[an error occurred while processing this directive]
BBC News
watch One-Minute World News
Last Updated: Tuesday, 1 June, 2004, 07:18 GMT 08:18 UK
First aid for gun crime hotspots
Replica weapon
It is hoped the scheme will save lives
Residents living in some of Manchester's gun crime hotspots are getting first aid training to use at the scenes of shootings.

Red Cross officials are due to give lessons on basic first aid in Moss Side and Hulme on Tuesday.

The aim is to give them the skills to treat gun victims in the vital few minutes before emergency crews arrive.

It is hoped the initiative will help raise awareness about the threat of gun crime in inner-city communities.

Knowing where to turn

At the end of the course those trained will be given badges to wear and posters to display in their windows, so they are easily identifiable as trained first aiders.

It could ultimately be the difference between someone surviving and not surviving
Lindsay Wong, DASH
Manchester City Council, which supports the scheme, hope it will encourage people to work together to tackle gun crime.

The first of four courses starts on Tuesday, with 12 people in each course, but a few places are still available.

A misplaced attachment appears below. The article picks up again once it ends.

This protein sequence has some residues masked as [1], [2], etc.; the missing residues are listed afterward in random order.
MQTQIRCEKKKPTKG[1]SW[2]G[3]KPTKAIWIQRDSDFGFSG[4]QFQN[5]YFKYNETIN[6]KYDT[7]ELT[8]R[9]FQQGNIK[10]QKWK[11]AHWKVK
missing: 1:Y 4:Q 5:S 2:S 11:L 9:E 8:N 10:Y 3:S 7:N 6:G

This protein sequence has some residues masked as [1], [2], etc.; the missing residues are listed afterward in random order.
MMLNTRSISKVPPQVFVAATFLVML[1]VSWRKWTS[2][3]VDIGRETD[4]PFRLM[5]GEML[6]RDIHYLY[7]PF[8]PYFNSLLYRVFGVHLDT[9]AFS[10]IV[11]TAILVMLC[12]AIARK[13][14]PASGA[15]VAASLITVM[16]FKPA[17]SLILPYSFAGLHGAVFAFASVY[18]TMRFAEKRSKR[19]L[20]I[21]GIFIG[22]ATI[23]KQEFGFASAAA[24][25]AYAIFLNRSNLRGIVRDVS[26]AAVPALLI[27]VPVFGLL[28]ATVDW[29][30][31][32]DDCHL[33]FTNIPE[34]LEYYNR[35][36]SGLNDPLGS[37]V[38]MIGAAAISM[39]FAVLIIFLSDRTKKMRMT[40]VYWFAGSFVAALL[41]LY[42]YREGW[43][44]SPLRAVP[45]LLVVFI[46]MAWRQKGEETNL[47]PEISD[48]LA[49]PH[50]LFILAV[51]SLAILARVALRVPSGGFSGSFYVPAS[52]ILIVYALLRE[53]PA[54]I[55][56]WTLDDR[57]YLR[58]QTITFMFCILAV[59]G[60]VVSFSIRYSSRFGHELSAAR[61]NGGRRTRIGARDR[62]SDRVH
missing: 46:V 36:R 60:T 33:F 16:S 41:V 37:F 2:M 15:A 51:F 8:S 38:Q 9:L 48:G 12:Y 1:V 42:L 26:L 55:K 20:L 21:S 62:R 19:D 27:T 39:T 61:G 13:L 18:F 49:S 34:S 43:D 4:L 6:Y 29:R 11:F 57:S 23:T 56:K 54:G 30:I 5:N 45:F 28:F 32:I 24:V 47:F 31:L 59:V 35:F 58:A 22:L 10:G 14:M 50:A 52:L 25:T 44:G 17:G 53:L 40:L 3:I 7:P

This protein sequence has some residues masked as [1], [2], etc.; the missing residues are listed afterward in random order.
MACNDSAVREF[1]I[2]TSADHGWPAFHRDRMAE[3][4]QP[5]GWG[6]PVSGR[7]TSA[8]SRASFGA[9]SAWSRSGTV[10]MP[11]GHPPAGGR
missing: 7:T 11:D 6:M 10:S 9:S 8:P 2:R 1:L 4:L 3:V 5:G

Lindsay Wong, a support worker from the Moss Side-based DASH/Positive Futures, said: "We will be targeting ordinary people from those communities most affected by gun crime who will be willing to help out.

"They will be given basic first-aid training and be made readily identifiable, so that in the event of an emergency people know where to turn.

"Ambulances often have to wait until the police have ensured an area is safe before they can go to the scene, but if we can provide medical attention in those first few minutes after a shooting, that could ultimately be the difference between someone surviving and not surviving."

A Greater Manchester Police spokeswoman said: "We approve of anything that helps to save lives.

"The first few minutes are vital for the victim and if people are trained to help then we support that."

Funding for the scheme came from one of the government-funded "Community Chests" through Voluntary Action Manchester, an agency offering support to voluntary groups.

Community chests are set up throughout the country as part of the government's neighbourhood renewal strategy.

Gun crime: Has anything changed?
29 Apr 04  |  Politics
Anti-gun crime drive is launched
28 Apr 04  |  England


The BBC is not responsible for the content of external internet sites


News Front Page | Africa | Americas | Asia-Pacific | Europe | Middle East | South Asia
UK | Business | Entertainment | Science/Nature | Technology | Health
Have Your Say | In Pictures | Week at a Glance | Country Profiles | In Depth | Programmes
Americas Africa Europe Middle East South Asia Asia Pacific